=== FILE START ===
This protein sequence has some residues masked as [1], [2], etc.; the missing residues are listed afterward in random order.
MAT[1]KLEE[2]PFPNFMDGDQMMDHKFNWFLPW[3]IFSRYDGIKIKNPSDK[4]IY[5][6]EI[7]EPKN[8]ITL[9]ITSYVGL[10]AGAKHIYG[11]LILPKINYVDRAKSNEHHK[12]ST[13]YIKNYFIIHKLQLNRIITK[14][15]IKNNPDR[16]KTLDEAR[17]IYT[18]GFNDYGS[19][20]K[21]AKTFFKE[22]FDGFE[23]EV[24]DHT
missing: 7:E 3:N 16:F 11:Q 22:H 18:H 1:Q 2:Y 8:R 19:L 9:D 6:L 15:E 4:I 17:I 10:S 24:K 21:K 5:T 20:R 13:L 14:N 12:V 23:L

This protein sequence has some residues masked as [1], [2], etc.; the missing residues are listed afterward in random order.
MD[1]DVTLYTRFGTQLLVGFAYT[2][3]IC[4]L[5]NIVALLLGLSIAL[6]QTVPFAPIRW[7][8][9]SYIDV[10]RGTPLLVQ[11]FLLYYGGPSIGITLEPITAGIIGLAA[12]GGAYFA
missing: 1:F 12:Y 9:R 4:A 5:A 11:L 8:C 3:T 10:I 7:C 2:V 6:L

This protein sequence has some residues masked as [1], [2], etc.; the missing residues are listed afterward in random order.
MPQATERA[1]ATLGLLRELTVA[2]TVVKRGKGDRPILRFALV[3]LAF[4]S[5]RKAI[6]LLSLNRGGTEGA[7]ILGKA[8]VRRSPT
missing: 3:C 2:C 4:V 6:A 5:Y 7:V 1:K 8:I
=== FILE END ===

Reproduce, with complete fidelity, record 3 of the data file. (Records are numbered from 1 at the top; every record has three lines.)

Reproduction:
This protein sequence has some residues masked as [1], [2], etc.; the missing residues are listed afterward in random order.
MPQATERA[1]ATLGLLRELTVA[2]TVVKRGKGDRPILRFALV[3]LAF[4]S[5]RKAI[6]LLSLNRGGTEGA[7]ILGKA[8]VRRSPT
missing: 3:C 2:C 4:V 6:A 5:Y 7:V 1:K 8:I